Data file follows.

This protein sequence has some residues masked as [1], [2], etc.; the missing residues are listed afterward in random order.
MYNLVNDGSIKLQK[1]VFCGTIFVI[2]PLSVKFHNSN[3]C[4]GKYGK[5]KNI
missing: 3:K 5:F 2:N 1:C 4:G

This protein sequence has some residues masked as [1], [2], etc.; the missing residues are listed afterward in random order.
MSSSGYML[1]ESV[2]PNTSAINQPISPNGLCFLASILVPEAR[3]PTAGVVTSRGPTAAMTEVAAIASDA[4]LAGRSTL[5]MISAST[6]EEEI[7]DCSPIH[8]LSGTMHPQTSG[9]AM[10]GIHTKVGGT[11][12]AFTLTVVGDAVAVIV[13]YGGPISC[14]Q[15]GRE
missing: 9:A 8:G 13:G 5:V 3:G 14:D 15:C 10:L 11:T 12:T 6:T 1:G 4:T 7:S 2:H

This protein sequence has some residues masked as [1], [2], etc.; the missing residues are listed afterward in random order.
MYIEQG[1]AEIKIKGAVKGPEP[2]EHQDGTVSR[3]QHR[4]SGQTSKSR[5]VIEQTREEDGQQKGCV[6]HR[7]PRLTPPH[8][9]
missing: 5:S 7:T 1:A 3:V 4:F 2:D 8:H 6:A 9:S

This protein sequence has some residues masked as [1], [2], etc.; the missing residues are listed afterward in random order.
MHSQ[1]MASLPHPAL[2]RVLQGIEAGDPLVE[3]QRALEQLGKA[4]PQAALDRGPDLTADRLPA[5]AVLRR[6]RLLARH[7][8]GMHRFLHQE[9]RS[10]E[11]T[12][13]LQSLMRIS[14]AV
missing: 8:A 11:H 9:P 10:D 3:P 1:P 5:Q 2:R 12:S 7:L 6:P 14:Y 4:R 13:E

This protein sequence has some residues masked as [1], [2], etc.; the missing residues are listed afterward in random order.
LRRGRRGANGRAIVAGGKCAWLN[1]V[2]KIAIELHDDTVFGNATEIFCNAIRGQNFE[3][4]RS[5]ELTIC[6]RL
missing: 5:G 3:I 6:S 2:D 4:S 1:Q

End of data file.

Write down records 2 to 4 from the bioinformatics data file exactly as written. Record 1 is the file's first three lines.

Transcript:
This protein sequence has some residues masked as [1], [2], etc.; the missing residues are listed afterward in random order.
MSSSGYML[1]ESV[2]PNTSAINQPISPNGLCFLASILVPEAR[3]PTAGVVTSRGPTAAMTEVAAIASDA[4]LAGRSTL[5]MISAST[6]EEEI[7]DCSPIH[8]LSGTMHPQTSG[9]AM[10]GIHTKVGGT[11][12]AFTLTVVGDAVAVIV[13]YGGPISC[14]Q[15]GRE
missing: 9:A 8:G 13:G 5:V 3:G 14:D 15:C 10:L 11:T 12:T 6:T 1:G 4:T 7:S 2:H

This protein sequence has some residues masked as [1], [2], etc.; the missing residues are listed afterward in random order.
MYIEQG[1]AEIKIKGAVKGPEP[2]EHQDGTVSR[3]QHR[4]SGQTSKSR[5]VIEQTREEDGQQKGCV[6]HR[7]PRLTPPH[8][9]
missing: 5:S 7:T 1:A 3:V 4:F 2:D 8:H 6:A 9:S

This protein sequence has some residues masked as [1], [2], etc.; the missing residues are listed afterward in random order.
MHSQ[1]MASLPHPAL[2]RVLQGIEAGDPLVE[3]QRALEQLGKA[4]PQAALDRGPDLTADRLPA[5]AVLRR[6]RLLARH[7][8]GMHRFLHQE[9]RS[10]E[11]T[12][13]LQSLMRIS[14]AV
missing: 8:A 11:H 9:P 10:D 3:P 1:P 5:Q 2:R 12:S 7:L 6:P 14:Y 4:R 13:E